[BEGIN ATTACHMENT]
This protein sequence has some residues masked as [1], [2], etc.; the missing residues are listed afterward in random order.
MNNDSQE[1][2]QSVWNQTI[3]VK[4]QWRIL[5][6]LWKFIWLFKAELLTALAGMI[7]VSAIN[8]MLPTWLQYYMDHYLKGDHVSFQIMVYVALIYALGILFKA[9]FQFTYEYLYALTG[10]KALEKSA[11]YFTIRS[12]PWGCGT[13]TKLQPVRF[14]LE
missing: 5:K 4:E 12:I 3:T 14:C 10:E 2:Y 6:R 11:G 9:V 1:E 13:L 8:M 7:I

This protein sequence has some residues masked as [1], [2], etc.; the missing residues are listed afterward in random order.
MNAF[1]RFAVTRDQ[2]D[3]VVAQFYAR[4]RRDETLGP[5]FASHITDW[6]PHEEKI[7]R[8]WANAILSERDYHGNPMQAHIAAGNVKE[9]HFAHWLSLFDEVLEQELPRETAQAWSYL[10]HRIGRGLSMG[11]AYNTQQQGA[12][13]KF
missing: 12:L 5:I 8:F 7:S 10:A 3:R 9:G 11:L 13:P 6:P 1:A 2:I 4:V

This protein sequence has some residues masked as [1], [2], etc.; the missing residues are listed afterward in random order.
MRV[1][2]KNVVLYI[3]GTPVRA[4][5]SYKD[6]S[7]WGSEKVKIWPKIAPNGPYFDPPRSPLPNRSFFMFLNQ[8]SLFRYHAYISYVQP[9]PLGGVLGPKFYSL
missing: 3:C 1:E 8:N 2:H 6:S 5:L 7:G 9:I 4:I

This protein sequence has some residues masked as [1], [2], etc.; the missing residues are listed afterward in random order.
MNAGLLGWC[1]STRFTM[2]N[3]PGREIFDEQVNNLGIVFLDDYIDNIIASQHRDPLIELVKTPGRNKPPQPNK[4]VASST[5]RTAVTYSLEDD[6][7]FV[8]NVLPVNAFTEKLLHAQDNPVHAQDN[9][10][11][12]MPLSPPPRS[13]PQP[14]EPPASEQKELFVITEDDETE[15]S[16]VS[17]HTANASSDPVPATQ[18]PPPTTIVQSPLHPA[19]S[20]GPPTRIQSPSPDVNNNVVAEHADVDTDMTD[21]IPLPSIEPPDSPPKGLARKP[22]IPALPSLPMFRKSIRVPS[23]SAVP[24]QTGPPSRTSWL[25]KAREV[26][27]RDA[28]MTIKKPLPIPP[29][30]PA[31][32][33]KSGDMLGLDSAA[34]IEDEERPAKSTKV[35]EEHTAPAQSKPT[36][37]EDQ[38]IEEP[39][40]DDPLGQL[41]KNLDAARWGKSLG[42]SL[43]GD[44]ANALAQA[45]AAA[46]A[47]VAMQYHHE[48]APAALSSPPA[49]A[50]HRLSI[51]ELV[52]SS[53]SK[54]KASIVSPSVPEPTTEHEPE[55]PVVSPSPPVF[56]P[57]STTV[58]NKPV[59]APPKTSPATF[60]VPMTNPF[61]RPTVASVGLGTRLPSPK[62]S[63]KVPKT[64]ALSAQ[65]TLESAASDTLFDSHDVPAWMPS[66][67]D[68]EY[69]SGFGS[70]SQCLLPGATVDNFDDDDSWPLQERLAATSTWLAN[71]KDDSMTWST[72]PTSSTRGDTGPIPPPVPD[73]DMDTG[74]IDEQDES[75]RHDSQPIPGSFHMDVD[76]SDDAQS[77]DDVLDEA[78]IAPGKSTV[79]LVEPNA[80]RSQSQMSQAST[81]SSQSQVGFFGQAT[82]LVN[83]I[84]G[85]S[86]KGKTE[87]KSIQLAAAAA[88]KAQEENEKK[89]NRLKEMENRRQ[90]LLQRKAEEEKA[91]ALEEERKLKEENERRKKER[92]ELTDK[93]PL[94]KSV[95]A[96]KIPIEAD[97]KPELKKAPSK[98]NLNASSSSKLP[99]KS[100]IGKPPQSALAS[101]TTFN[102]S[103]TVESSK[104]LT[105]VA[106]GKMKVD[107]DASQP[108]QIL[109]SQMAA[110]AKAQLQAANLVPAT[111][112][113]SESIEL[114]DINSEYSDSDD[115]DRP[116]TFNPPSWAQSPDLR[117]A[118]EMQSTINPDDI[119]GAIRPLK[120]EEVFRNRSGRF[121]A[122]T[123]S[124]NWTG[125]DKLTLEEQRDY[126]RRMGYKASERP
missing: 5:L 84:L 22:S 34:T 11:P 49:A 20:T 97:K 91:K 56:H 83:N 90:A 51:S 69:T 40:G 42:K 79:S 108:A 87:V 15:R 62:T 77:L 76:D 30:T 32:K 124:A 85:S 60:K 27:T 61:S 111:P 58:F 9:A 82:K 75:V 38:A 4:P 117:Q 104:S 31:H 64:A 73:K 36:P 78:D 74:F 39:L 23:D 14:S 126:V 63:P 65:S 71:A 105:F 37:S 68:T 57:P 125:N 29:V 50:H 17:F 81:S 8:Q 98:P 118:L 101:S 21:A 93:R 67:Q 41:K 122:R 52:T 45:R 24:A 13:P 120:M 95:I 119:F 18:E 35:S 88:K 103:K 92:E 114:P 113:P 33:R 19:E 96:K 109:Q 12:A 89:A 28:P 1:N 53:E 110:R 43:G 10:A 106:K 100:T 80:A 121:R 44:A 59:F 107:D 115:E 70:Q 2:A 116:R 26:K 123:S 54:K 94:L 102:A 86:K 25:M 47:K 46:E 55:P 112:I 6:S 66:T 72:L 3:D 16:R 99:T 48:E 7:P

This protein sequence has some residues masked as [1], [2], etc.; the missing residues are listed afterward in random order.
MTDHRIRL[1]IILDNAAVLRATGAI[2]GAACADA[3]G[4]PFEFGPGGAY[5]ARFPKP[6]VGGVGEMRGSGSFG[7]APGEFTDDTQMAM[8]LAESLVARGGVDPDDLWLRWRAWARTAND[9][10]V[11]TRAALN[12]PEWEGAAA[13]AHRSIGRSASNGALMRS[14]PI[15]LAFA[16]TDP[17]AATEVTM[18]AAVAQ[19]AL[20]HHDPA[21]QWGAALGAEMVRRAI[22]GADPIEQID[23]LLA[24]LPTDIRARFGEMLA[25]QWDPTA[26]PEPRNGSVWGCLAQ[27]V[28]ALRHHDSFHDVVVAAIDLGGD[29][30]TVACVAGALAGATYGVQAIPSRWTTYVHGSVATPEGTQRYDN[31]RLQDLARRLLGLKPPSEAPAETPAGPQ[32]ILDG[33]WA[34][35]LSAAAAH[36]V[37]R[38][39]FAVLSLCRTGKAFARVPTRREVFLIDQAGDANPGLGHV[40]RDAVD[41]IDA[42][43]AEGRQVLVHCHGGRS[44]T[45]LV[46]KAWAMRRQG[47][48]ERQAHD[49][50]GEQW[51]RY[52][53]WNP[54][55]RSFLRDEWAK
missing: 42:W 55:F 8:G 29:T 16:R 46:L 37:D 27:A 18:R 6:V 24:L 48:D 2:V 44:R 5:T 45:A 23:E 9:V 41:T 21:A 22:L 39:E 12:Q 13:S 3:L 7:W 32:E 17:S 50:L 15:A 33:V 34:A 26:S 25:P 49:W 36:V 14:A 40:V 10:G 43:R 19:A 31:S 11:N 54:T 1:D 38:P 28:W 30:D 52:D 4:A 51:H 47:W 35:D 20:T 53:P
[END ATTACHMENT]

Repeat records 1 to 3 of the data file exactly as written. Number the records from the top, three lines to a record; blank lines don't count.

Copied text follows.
This protein sequence has some residues masked as [1], [2], etc.; the missing residues are listed afterward in random order.
MNNDSQE[1][2]QSVWNQTI[3]VK[4]QWRIL[5][6]LWKFIWLFKAELLTALAGMI[7]VSAIN[8]MLPTWLQYYMDHYLKGDHVSFQIMVYVALIYALGILFKA[9]FQFTYEYLYALTG[10]KALEKSA[11]YFTIRS[12]PWGCGT[13]TKLQPVRF[14]LE
missing: 5:K 4:E 12:I 3:T 14:C 10:E 2:Y 6:R 11:G 9:V 1:E 13:L 8:M 7:I

This protein sequence has some residues masked as [1], [2], etc.; the missing residues are listed afterward in random order.
MNAF[1]RFAVTRDQ[2]D[3]VVAQFYAR[4]RRDETLGP[5]FASHITDW[6]PHEEKI[7]R[8]WANAILSERDYHGNPMQAHIAAGNVKE[9]HFAHWLSLFDEVLEQELPRETAQAWSYL[10]HRIGRGLSMG[11]AYNTQQQGA[12][13]KF
missing: 12:L 5:I 8:F 7:S 10:A 3:R 9:G 11:L 13:P 6:P 1:A 2:I 4:V

This protein sequence has some residues masked as [1], [2], etc.; the missing residues are listed afterward in random order.
MRV[1][2]KNVVLYI[3]GTPVRA[4][5]SYKD[6]S[7]WGSEKVKIWPKIAPNGPYFDPPRSPLPNRSFFMFLNQ[8]SLFRYHAYISYVQP[9]PLGGVLGPKFYSL
missing: 3:C 1:E 8:N 2:H 6:S 5:L 7:G 9:I 4:I